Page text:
I drift out onto the wide, warm, red porch to sit in the evening's golden glow. Like my father before me, it is common for me to nod off in the comfortable setting and dream. As the shadow of the towering Twin Rocks blankets the trading post, I relax and contemplate the history, life ways, and influence people of the past have had on our tiny community.
As young boys, my brothers and I explored nearly every canyon, nook, cranny, and corner Bluff had to offer; our sisters were not so adventurous. Craig, Steve, and I wandered this small river valley to the east across the "Holy Land" of Saint Christopher's Mission and the oft-precarious Swinging Bridge. To the west, we roamed as far as Sand Island and the thought-provoking petroglyph panel pecked into the vertical sandstone cliff by everyone from Ancient Puebloans to early Utes and cowboys from a bygone era. The same San Juan River that often attempted to flush early Mormon settlers to the Gulf of Mexico provided a formidable border to the south.
As we grew to know the land and her people, both past and present, we came to realize that Bluff was a mini mecca for a wide variety of vibrant and complex cultures. A number of early American Indian cultures honored a life force that dwells in the earth, sky, and water and within all animals and humans. Anglo societies embraced variations on the monotheistic theme. The Latter-Day Saints arrived through the Hole-in-the-Rock and settled Bluff in the spring of 1880. St. Christopher's Mission was founded in 1943 by Father H. Baxter Liebler, an Episcopalian priest from Connecticut.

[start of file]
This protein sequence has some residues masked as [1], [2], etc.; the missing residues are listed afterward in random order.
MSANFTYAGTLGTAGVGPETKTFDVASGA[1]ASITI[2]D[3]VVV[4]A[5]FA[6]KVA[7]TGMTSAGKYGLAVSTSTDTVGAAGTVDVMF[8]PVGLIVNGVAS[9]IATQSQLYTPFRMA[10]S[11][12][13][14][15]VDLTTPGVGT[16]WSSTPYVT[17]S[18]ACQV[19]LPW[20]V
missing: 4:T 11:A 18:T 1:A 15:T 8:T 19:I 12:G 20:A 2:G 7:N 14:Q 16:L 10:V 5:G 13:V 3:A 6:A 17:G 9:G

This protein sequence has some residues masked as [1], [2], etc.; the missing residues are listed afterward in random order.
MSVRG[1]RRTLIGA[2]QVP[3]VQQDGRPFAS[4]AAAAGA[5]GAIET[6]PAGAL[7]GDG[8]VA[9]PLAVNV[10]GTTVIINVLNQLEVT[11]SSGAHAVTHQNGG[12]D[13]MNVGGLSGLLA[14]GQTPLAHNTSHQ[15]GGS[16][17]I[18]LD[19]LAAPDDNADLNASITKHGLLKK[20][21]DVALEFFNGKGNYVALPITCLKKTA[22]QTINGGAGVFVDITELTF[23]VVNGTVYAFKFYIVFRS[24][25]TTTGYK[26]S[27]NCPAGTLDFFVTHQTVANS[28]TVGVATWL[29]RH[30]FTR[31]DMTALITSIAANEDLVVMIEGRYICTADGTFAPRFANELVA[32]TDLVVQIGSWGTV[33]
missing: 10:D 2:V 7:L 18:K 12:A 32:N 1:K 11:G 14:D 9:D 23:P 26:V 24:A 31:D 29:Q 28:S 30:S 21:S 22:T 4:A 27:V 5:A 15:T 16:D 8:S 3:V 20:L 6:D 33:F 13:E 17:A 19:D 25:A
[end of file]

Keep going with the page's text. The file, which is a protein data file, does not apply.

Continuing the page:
Growing up in Bluff has allowed us to learn and grow from diverse groups of people, those who hold to the belief that ceremonial practice, tradition, culture, and, yes, even myth and magic are integral aspects of daily life. One has only to re-engage the spirits of the past; their thoughts, beliefs, experiences, and secrets are accessible through the written word, rock art, and storytellers. For those in search of a more earthy spiritual experience, simply look to the upper reaches of the red-rock spires and listen.
My brothers and I have learned that life is a journey, an educational process gleaned from pleasure and pain. We now tend to seek out moderate adventure, embrace diversity, and enjoy life as best we can. Continuing education has proven important to a better understanding of our world. The rich and varied history, tradition, and cultures our special little community has to offer provided a great start. If you come to Bluff, we hope you realize and enjoy the beauty of the landscape, richness of character, and unique characters our distinctive community has to offer. We feel Bluff has an unusual spirit that must be encountered in order to be understood.
With warm regards,
Barry, Steve and the Team.